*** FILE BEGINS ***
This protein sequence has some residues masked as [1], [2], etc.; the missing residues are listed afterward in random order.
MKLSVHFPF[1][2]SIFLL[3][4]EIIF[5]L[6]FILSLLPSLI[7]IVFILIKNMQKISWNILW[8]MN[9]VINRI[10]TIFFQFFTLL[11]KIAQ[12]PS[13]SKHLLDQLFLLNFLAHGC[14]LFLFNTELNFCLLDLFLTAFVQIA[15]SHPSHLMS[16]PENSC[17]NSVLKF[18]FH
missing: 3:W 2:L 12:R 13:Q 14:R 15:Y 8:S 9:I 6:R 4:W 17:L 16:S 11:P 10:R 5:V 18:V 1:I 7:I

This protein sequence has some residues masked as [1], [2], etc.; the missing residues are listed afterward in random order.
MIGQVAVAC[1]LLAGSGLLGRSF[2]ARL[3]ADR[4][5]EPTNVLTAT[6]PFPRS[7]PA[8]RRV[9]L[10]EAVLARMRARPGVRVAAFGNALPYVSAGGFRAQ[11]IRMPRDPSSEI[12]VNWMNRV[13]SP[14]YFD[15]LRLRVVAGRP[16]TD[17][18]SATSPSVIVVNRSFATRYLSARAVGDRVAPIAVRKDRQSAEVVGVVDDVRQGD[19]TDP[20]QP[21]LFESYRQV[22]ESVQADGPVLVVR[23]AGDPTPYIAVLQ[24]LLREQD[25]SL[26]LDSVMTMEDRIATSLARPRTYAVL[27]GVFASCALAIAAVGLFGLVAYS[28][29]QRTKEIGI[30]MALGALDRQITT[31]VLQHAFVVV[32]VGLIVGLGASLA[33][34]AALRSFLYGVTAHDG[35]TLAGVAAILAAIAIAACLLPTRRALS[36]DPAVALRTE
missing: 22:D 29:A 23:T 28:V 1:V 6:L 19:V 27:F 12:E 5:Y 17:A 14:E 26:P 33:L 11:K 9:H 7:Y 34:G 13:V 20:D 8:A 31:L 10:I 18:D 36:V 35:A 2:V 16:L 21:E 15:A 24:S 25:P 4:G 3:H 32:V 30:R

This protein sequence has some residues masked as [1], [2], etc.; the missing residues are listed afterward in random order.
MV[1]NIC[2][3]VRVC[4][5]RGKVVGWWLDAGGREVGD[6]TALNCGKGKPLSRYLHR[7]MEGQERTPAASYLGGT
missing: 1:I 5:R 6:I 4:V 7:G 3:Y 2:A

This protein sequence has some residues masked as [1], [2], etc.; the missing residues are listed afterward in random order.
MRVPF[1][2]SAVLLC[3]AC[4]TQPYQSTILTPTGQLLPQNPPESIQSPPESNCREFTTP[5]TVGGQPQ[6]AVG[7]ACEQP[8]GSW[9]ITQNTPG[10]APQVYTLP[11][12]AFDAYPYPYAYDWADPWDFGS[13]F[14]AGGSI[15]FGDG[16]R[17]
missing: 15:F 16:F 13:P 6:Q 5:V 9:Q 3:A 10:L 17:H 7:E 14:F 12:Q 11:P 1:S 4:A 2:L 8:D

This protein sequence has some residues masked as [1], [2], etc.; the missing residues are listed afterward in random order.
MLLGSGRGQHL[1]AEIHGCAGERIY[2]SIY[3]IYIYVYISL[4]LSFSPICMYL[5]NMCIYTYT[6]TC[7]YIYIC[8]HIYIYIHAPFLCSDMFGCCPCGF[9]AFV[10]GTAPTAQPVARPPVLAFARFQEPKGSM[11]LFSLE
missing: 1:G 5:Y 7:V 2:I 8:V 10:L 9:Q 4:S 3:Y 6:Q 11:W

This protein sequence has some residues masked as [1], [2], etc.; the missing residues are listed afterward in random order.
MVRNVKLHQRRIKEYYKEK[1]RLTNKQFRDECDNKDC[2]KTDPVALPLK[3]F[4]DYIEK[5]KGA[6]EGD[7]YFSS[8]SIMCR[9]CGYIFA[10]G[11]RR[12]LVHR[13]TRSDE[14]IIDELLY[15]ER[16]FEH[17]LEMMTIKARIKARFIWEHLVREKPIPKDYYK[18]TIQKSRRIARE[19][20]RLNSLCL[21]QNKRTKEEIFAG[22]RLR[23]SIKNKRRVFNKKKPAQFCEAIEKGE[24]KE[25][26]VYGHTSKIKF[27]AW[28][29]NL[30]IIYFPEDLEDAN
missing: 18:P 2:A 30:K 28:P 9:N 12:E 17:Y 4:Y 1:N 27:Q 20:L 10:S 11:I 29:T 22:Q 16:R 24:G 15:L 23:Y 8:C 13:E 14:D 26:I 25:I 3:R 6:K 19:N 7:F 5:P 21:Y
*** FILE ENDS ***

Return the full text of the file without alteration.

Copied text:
This protein sequence has some residues masked as [1], [2], etc.; the missing residues are listed afterward in random order.
MKLSVHFPF[1][2]SIFLL[3][4]EIIF[5]L[6]FILSLLPSLI[7]IVFILIKNMQKISWNILW[8]MN[9]VINRI[10]TIFFQFFTLL[11]KIAQ[12]PS[13]SKHLLDQLFLLNFLAHGC[14]LFLFNTELNFCLLDLFLTAFVQIA[15]SHPSHLMS[16]PENSC[17]NSVLKF[18]FH
missing: 3:W 2:L 12:R 13:Q 14:R 15:Y 8:S 9:I 6:R 4:W 17:L 16:S 11:P 10:R 5:V 18:V 1:I 7:I

This protein sequence has some residues masked as [1], [2], etc.; the missing residues are listed afterward in random order.
MIGQVAVAC[1]LLAGSGLLGRSF[2]ARL[3]ADR[4][5]EPTNVLTAT[6]PFPRS[7]PA[8]RRV[9]L[10]EAVLARMRARPGVRVAAFGNALPYVSAGGFRAQ[11]IRMPRDPSSEI[12]VNWMNRV[13]SP[14]YFD[15]LRLRVVAGRP[16]TD[17][18]SATSPSVIVVNRSFATRYLSARAVGDRVAPIAVRKDRQSAEVVGVVDDVRQGD[19]TDP[20]QP[21]LFESYRQV[22]ESVQADGPVLVVR[23]AGDPTPYIAVLQ[24]LLREQD[25]SL[26]LDSVMTMEDRIATSLARPRTYAVL[27]GVFASCALAIAAVGLFGLVAYS[28][29]QRTKEIGI[30]MALGALDRQITT[31]VLQHAFVVV[32]VGLIVGLGASLA[33][34]AALRSFLYGVTAHDG[35]TLAGVAAILAAIAIAACLLPTRRALS[36]DPAVALRTE
missing: 22:D 29:A 23:T 28:V 1:V 6:L 19:V 27:F 12:E 5:Y 17:A 14:E 26:P 33:L 11:K 9:H 7:Y 34:G 13:V 20:D 8:A 31:L 10:I 18:D 36:V 35:A 2:V 16:L 21:E 15:A 24:S 25:P 4:G 3:H 32:V 30:R

This protein sequence has some residues masked as [1], [2], etc.; the missing residues are listed afterward in random order.
MV[1]NIC[2][3]VRVC[4][5]RGKVVGWWLDAGGREVGD[6]TALNCGKGKPLSRYLHR[7]MEGQERTPAASYLGGT
missing: 1:I 5:R 6:I 4:V 7:G 3:Y 2:A

This protein sequence has some residues masked as [1], [2], etc.; the missing residues are listed afterward in random order.
MRVPF[1][2]SAVLLC[3]AC[4]TQPYQSTILTPTGQLLPQNPPESIQSPPESNCREFTTP[5]TVGGQPQ[6]AVG[7]ACEQP[8]GSW[9]ITQNTPG[10]APQVYTLP[11][12]AFDAYPYPYAYDWADPWDFGS[13]F[14]AGGSI[15]FGDG[16]R[17]
missing: 15:F 16:F 13:P 6:Q 5:V 9:Q 3:A 10:L 17:H 7:E 14:F 12:Q 11:P 1:S 4:A 2:L 8:D

This protein sequence has some residues masked as [1], [2], etc.; the missing residues are listed afterward in random order.
MLLGSGRGQHL[1]AEIHGCAGERIY[2]SIY[3]IYIYVYISL[4]LSFSPICMYL[5]NMCIYTYT[6]TC[7]YIYIC[8]HIYIYIHAPFLCSDMFGCCPCGF[9]AFV[10]GTAPTAQPVARPPVLAFARFQEPKGSM[11]LFSLE
missing: 1:G 5:Y 7:V 2:I 8:V 10:L 9:Q 4:S 3:Y 6:Q 11:W

This protein sequence has some residues masked as [1], [2], etc.; the missing residues are listed afterward in random order.
MVRNVKLHQRRIKEYYKEK[1]RLTNKQFRDECDNKDC[2]KTDPVALPLK[3]F[4]DYIEK[5]KGA[6]EGD[7]YFSS[8]SIMCR[9]CGYIFA[10]G[11]RR[12]LVHR[13]TRSDE[14]IIDELLY[15]ER[16]FEH[17]LEMMTIKARIKARFIWEHLVREKPIPKDYYK[18]TIQKSRRIARE[19][20]RLNSLCL[21]QNKRTKEEIFAG[22]RLR[23]SIKNKRRVFNKKKPAQFCEAIEKGE[24]KE[25][26]VYGHTSKIKF[27]AW[28][29]NL[30]IIYFPEDLEDAN
missing: 18:P 2:A 30:K 28:P 9:N 12:E 17:Y 4:Y 1:N 27:Q 20:L 10:S 11:I 29:T 22:Q 16:R 24:G 15:L 23:Y 8:C 13:E 14:D 26:I 25:I 3:R 6:K 19:N 7:F 5:P 21:Y